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Moon man acquitted in 2007 McKees Rocks killings |

Moon man acquitted in 2007 McKees Rocks killings

| Friday, September 18, 2009 12:00 p.m

An Allegheny County jury apparently did not believe a taped confession from a man accused of killing a McKees Rocks couple and acquitted him Thursday of all charges.

Marcus Lamont Early, 21, of Moon was accused of killing Cardell Gary, 24, and Christina Law, 34, on Feb. 7, 2007, in their home along Railroad Street. Early told police he went to rob Gary of drugs and shot both people.

Defense attorney Lisa Middleman turned to Early after the verdict was read and pointed at him.

“You have a responsibility to God, to me and to all of the people in this room to make something out of yourself,” Middleman told her client.

Jurors declined to comment as they left, saying only that it was a hard decision. The jury deliberated about two hours before returning verdicts of not guilty on two counts of homicide, and one count each of robbery and carrying a gun without a license.

Family members of Gary and Law hung their heads and wept as the verdict was read. They declined to comment.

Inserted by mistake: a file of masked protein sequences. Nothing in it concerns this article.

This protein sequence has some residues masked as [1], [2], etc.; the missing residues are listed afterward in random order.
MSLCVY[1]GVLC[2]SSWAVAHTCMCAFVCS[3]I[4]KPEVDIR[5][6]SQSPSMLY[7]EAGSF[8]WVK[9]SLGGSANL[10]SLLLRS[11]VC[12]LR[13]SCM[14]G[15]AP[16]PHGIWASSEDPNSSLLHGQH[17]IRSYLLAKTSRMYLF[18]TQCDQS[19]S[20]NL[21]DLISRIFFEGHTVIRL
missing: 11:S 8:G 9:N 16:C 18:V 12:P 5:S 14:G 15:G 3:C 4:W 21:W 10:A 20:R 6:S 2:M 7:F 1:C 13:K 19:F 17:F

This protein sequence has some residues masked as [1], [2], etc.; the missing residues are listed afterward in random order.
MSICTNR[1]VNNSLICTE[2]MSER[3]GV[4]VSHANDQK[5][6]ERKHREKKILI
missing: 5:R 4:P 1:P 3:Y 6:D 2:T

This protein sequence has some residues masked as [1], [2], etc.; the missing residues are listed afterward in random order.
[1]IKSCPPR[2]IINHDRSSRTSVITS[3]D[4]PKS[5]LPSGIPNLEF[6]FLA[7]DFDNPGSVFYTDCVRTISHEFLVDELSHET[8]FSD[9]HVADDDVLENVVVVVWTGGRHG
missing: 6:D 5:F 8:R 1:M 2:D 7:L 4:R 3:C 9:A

Deputy District Attorney Janet Necessary presented a taped confession Early gave to police. Early said he went to the home, and when Law called him a “rat” he shot her in the head. Gary then ran at him and Early shot him, he said on the tape. Early had acted as a police informant in the past, Necessary said.

“Do you believe this confession• That’s the essence of this case,” Necessary told the jury in closing arguments. “Marcus Early confessed to this crime.”

Middleman attacked the confession, saying Early was on cocaine at the time and that another man was the shooter. Middleman said Early confessed because he feared the shooter and another man would kill his family. Middleman pointed to a lack of physical evidence linking her client to the crime.

“He said he did it rather than have his family face the wrath of these two men,” Middleman said. “I’m very gratified the jury understood the concept of reasonable doubt with less-than-adequate proof.”

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